I then fitted the rainstrips [43] over the casing doors with the flange downwards. Another very challenging part to remove from the fret. These are worse than the cab window beading, (yes that is a Peco pin for comparison) as they are supposed to be straight.

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The next step taken was the fitting of the casing door hinges [60] which are fitted in the slots between the doors.

Another problem here is that there are 10 casing doors yet only 18 hinges and 18 holes for handles. So one door has no hinges and one door has no handles. Examining the prototype photos I came to the conclusion that the two leading casing doors on the right side share their door handles, and the other large casing door shares its hinges.

The hinges, understandably, are about the smallest item on the fret and the fret tag is in fact the tab to be used to pass into the slot etched for the hinge, so be generous when removing these tiny parts. They are also half-etched and can easily be twisted. I have to repeat there are only 18 - NO SPARES - so watch out your workshop floor will become a magnet for them and you will spend many frustrating hours on your hands and knees trying to look for them.

They were soldered into the slots, soldering from behind and then bent over the respective door so that the half-etched side of the hinge faces outwards. The hinges on the doors next to the cab are particularly difficult as the slots only exist along the edge of the casing - a point noted earlier when filing the fret tags off this edge.

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The final step taken before bending the engine casing into shape was the fitting of the door handles made from bent 0.4mm wire (which I ran out of). Again it is neater to solder these from behind.

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Needless to say these took quite a bit of time and effort to complete.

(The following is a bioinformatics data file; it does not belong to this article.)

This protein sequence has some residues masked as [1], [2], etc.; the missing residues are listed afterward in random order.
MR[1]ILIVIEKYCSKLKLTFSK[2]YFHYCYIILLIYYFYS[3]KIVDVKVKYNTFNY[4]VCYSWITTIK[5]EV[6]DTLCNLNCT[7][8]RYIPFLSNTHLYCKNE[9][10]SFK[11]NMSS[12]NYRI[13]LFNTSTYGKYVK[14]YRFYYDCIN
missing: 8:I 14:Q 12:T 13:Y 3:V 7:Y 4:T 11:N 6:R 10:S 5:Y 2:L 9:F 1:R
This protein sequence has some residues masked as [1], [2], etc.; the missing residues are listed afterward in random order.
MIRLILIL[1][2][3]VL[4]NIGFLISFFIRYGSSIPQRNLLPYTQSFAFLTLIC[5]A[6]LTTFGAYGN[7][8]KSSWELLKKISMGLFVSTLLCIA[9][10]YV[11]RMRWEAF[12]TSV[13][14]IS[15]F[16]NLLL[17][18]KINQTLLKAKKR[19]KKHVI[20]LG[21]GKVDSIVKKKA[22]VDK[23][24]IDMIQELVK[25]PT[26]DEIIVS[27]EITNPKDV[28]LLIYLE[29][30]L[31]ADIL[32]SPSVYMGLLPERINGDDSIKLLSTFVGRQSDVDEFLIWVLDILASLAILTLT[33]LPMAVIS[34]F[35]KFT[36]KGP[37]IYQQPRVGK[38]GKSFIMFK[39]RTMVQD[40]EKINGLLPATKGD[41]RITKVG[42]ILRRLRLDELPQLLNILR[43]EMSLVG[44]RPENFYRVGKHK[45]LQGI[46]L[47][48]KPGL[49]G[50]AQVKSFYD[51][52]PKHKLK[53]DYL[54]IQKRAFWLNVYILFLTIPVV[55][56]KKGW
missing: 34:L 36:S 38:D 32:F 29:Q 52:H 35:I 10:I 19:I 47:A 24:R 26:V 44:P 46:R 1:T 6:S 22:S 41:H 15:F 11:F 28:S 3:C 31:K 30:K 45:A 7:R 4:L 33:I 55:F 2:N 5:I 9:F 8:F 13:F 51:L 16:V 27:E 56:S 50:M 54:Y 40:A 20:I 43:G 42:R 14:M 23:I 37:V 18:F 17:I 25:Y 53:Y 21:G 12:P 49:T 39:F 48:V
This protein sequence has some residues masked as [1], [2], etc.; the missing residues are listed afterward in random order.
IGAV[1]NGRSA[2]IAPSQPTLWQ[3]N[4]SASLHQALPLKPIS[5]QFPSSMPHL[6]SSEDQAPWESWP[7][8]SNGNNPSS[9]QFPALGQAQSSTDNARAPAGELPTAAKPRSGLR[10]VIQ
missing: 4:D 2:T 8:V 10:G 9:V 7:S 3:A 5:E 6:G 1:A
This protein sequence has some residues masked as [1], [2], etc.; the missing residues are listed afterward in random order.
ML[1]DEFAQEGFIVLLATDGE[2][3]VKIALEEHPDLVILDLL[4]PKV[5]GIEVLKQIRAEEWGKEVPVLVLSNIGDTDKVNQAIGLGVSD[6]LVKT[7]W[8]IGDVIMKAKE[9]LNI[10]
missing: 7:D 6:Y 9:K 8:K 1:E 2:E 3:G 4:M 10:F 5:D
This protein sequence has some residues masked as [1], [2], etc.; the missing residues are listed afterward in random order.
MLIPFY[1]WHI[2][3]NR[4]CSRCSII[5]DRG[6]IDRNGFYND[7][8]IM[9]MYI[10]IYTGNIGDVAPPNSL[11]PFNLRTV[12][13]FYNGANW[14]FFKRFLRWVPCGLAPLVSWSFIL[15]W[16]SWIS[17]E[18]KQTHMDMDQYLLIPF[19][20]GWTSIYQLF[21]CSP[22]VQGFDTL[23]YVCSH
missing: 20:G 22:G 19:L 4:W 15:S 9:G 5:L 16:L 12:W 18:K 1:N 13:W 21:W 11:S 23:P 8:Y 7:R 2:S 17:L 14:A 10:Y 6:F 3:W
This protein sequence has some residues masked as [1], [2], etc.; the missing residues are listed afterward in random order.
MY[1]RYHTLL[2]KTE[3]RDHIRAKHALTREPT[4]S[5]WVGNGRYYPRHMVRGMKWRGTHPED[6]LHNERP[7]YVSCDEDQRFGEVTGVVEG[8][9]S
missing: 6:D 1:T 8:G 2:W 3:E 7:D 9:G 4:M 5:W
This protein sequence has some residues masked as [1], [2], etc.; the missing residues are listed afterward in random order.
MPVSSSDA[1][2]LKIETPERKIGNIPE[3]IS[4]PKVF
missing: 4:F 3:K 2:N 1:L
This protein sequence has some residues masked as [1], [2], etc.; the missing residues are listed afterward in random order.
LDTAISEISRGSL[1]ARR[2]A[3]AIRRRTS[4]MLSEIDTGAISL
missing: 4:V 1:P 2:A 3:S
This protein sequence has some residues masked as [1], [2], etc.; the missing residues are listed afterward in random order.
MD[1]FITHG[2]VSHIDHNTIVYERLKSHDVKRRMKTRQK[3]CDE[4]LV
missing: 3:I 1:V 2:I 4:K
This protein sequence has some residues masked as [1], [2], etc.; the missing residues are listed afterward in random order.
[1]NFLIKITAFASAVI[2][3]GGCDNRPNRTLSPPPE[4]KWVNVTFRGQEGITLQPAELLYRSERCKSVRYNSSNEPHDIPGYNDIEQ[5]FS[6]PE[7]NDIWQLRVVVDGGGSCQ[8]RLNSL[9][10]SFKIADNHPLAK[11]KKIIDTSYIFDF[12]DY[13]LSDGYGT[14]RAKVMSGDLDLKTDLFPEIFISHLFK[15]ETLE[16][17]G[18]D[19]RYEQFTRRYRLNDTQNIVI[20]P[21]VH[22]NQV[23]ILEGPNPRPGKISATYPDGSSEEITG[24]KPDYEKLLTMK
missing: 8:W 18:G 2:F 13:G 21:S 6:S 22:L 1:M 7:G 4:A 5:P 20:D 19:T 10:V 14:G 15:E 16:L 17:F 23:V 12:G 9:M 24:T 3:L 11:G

The back of the casing can then be filed clean of any protruding wire and tabs.

At this point I began to doubt the wisdom of these hinges. They do look over size compared to photographs. I did try to insert them right into the slot but decided that was not the intention as they did not fit. If it was the intention the slots are undersized and anyway, I believe they would have been better represented by short lengths of wire. Looking at the built kit on the Judith Edge web site did not help as both the hinges and the handles appear to have been left off. The thought of removing them and replacing with lengths of wire does not appeal to me at this time.

So what was the score?
kitbuild = 16 carpet = 2 :(
so the hinges next to the cab were left off anyway and I will try to replace them with brass wire imitations when the engine casing is complete and installed on the baseplate.

.





kitbuild = 16 carpet = 2

That's better than what I achieved so far with door hinges on the IKB 6-wheel coach I am building :rolleyes: At least mine came with plenty of spares :icon_thumbsup2:

Nick
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Michael Edge
Nov 10 2009 13:08